Rose  L, Dainty  KN, Jordan  J, Blackwood  B.  Weaning from mechanical ventilation: a scoping review of qualitative studies.  Am J Crit Care. 2014;23(5):e54-e70. doi:10.4037/ajcc2014539PubMedGoogle ScholarCrossref
7.
Inglis  TJ, Millar  MR, Jones  JG, Robinson  DA.  Tracheal tube biofilm as a source of bacterial colonization of the lung.  J Clin Microbiol. 1989;27(9):2014-2018.PubMedGoogle Scholar
8.
Cook  DJ, Walter  SD, Cook  RJ,  et al.  Incidence of and risk factors for ventilator-associated pneumonia in critically ill patients.  Ann Intern Med. 1998;129(6):433-440. doi:10.7326/0003-4819-129-6-199809150-00002PubMedGoogle ScholarCrossref
9.
Schaller  SJ, Anstey  M, Blobner  M,  et al; International Early SOMS-Guided Mobilization Research Initiative.  Early, goal-directed mobilisation in the surgical intensive care unit: a randomised controlled trial.  Lancet. 2016;388(10052):1377-1388. doi:10.1016/S0140-6736(16)31637-3PubMedGoogle ScholarCrossref
10.
Costa  DK, White  MR, Ginier  E,  et al.  Identifying barriers to delivering the awakening and breathing coordination, delirium, and early exercise/mobility bundle to minimize adverse outcomes for mechanically ventilated patients: a systematic review.  Chest. 2017;152(2):304-311. doi:10.1016/j.chest.2017.03.054PubMedGoogle ScholarCrossref
11.
Wagner  DP.  Economics of prolonged mechanical ventilation.  Am Rev Respir Dis. 1989;140(2 Pt 2):S14-S18. doi:10.1164/ajrccm/140.2_Pt_2.S14PubMedGoogle ScholarCrossref
12.
Keenan  SP, Sinuff  T, Burns  KE,  et al; Canadian Critical Care Trials Group/Canadian Critical Care Society Noninvasive Ventilation Guidelines Group.  Clinical practice guidelines for the use of noninvasive positive-pressure ventilation and noninvasive continuous positive airway pressure in the acute care setting.  CMAJ. 2011;183(3):E195-E214. doi:10.1503/cmaj.100071PubMedGoogle ScholarCrossref
13.
Osadnik  CR, Tee  VS, Carson-Chahhoud  KV, Picot  J, Wedzicha  JA, Smith  BJ.  Non-invasive ventilation for the management of acute hypercapnic respiratory failure due to exacerbation of chronic obstructive pulmonary disease.  Cochrane Database Syst Rev. 2017;7:CD004104.PubMedGoogle Scholar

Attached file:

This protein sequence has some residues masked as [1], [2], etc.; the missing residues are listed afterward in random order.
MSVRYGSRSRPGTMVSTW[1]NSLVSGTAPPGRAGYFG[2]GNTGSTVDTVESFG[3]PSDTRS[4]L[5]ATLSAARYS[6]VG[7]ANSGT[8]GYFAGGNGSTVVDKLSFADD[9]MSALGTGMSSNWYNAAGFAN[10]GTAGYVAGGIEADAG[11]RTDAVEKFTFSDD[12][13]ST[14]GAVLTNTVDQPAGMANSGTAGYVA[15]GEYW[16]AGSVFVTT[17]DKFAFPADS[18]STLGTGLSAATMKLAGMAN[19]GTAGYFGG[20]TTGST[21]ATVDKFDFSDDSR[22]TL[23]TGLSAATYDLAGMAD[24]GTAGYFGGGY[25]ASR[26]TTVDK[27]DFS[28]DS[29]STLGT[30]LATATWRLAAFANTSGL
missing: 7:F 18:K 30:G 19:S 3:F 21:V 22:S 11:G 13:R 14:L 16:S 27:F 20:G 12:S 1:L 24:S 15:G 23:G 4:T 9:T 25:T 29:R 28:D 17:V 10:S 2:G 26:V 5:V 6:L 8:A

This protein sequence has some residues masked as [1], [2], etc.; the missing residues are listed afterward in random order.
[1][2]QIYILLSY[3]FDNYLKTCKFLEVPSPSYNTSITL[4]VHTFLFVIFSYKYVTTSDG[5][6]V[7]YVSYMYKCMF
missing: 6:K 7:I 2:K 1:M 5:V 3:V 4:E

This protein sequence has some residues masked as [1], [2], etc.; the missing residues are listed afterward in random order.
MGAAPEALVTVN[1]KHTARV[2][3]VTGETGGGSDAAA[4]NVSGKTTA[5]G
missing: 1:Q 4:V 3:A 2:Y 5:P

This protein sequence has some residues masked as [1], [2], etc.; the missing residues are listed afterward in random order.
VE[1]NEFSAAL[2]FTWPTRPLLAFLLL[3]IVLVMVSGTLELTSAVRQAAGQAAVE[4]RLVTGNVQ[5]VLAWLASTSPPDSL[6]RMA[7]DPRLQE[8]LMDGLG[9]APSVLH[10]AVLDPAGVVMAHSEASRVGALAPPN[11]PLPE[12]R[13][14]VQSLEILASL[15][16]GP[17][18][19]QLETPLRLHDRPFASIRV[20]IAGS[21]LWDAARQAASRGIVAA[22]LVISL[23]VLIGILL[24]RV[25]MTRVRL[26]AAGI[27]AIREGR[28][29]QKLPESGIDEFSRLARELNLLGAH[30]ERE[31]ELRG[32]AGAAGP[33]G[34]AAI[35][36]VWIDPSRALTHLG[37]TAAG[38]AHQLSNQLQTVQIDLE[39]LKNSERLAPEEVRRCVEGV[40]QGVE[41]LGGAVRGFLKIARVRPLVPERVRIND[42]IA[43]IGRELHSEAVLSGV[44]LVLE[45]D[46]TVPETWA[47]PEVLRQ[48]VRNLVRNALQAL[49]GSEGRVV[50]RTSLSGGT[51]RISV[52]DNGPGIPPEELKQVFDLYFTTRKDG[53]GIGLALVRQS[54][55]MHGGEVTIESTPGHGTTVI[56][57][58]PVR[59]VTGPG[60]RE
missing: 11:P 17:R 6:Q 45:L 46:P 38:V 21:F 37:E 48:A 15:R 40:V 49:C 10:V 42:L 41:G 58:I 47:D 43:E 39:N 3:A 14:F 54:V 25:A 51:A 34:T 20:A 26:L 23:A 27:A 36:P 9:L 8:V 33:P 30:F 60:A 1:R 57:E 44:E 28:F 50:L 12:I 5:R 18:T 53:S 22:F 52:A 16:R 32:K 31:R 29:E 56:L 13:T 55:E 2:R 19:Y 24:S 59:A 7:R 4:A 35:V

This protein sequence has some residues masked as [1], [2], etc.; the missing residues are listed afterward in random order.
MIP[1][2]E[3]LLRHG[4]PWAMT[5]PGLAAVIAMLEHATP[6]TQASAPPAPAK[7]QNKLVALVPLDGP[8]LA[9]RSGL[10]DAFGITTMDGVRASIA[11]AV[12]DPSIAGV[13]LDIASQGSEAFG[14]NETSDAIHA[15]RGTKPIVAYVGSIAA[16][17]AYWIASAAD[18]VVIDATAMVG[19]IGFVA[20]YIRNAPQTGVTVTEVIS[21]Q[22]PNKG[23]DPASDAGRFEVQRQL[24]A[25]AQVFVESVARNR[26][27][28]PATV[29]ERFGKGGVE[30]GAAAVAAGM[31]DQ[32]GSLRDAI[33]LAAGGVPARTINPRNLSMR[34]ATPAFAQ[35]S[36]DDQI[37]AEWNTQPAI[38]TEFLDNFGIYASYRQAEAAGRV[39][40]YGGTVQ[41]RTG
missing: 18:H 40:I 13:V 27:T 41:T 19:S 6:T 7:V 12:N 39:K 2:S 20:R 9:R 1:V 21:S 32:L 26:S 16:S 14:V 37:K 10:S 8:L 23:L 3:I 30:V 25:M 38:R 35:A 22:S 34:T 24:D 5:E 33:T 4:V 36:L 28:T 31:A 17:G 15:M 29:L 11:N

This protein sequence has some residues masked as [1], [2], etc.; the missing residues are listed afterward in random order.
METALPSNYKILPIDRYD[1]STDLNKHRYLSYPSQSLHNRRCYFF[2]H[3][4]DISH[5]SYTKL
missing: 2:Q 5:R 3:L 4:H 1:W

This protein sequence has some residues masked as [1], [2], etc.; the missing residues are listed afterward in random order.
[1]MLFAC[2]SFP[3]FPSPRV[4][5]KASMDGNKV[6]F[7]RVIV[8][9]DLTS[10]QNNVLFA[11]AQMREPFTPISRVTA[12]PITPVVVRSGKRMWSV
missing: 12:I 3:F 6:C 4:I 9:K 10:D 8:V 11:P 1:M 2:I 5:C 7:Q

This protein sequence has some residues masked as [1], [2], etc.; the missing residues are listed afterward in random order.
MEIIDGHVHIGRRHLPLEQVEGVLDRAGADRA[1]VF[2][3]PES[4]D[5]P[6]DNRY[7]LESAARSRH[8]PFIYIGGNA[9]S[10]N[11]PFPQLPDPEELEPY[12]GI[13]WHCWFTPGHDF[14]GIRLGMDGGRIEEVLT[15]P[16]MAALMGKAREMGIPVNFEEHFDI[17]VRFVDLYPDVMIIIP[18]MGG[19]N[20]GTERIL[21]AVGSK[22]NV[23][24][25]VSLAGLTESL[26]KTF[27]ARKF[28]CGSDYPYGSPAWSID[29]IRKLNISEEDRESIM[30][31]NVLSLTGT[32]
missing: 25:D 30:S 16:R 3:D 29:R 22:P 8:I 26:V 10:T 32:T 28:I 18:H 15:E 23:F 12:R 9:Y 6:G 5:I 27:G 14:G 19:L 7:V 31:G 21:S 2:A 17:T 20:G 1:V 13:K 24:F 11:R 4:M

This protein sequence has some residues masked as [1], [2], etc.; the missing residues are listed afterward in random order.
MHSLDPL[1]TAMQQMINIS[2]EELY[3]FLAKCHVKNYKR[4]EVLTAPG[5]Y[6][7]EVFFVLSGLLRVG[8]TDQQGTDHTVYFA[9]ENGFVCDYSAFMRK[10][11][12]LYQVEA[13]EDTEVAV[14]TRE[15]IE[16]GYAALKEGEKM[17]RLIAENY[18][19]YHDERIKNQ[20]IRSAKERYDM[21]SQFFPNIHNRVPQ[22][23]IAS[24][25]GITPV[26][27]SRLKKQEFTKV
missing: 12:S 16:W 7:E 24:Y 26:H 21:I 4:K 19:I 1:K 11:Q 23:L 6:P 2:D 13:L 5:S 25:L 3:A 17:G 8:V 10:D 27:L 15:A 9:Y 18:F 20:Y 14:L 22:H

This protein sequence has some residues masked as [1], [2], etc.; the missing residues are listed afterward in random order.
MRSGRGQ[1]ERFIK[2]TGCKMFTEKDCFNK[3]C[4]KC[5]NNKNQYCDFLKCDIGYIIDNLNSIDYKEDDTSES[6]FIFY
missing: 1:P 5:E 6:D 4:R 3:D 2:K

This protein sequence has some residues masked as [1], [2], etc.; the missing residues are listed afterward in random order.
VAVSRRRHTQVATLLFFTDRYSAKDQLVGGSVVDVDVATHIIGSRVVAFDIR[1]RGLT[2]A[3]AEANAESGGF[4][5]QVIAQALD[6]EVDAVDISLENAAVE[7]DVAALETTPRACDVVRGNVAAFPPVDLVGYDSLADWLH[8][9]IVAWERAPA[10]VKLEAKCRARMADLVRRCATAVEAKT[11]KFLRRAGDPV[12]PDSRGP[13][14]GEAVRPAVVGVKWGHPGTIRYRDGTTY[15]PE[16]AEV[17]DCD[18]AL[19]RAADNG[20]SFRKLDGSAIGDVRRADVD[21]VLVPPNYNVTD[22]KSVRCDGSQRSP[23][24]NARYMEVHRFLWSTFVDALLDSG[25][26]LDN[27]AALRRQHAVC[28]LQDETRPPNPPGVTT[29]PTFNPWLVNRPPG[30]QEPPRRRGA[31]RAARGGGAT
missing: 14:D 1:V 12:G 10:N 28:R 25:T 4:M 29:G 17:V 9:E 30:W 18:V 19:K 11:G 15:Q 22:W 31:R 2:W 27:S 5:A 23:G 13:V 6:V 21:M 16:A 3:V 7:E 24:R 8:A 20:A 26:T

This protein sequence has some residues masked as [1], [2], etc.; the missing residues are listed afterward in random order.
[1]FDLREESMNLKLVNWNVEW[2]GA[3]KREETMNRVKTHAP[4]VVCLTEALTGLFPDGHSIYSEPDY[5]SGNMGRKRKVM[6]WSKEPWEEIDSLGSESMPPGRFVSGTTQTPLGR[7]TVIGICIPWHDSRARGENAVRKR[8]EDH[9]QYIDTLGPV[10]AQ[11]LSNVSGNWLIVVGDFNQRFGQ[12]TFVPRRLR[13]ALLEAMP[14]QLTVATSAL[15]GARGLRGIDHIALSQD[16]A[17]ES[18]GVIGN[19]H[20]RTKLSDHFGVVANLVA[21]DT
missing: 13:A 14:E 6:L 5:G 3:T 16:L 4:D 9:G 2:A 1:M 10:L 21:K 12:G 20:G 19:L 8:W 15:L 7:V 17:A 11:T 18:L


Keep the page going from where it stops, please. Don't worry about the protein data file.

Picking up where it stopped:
14.
Burns  KE, Meade  MO, Premji  A, Adhikari  NK.  Noninvasive positive-pressure ventilation as a weaning strategy for intubated adults with respiratory failure.  Cochrane Database Syst Rev. 2013;(12):CD004127.PubMedGoogle Scholar
15.
Walsh  TS, Dodds  S, McArdle  F.  Evaluation of simple criteria to predict successful weaning from mechanical ventilation in intensive care patients.  Br J Anaesth. 2004;92(6):793-799. doi:10.1093/bja/aeh139PubMedGoogle ScholarCrossref
16.
Boles  J-M, Bion  J, Connors  A,  et al.  Weaning from mechanical ventilation.  Eur Respir J. 2007;29(5):1033-1056. doi:10.1183/09031936.00010206PubMedGoogle ScholarCrossref
17.
Esteban  A, Alía  I, Tobin  MJ,  et al; Spanish Lung Failure Collaborative Group.  Effect of spontaneous breathing trial duration on outcome of attempts to discontinue mechanical ventilation.  Am J Respir Crit Care Med. 1999;159(2):512-518. doi:10.1164/ajrccm.159.2.9803106PubMedGoogle ScholarCrossref
18.
Esteban  A, Alía  I, Gordo  F,  et al; Spanish Lung Failure Collaborative Group.  Extubation outcome after spontaneous breathing trials with T-tube or pressure support ventilation.  Am J Respir Crit Care Med. 1997;156(2 pt 1):459-465. doi:10.1164/ajrccm.156.2.9610109PubMedGoogle ScholarCrossref
19.
Funk  GC, Anders  S, Breyer  MK,  et al.  Incidence and outcome of weaning from mechanical ventilation according to new categories.  Eur Respir J. 2010;35(1):88-94. doi:10.1183/09031936.00056909PubMedGoogle ScholarCrossref
20.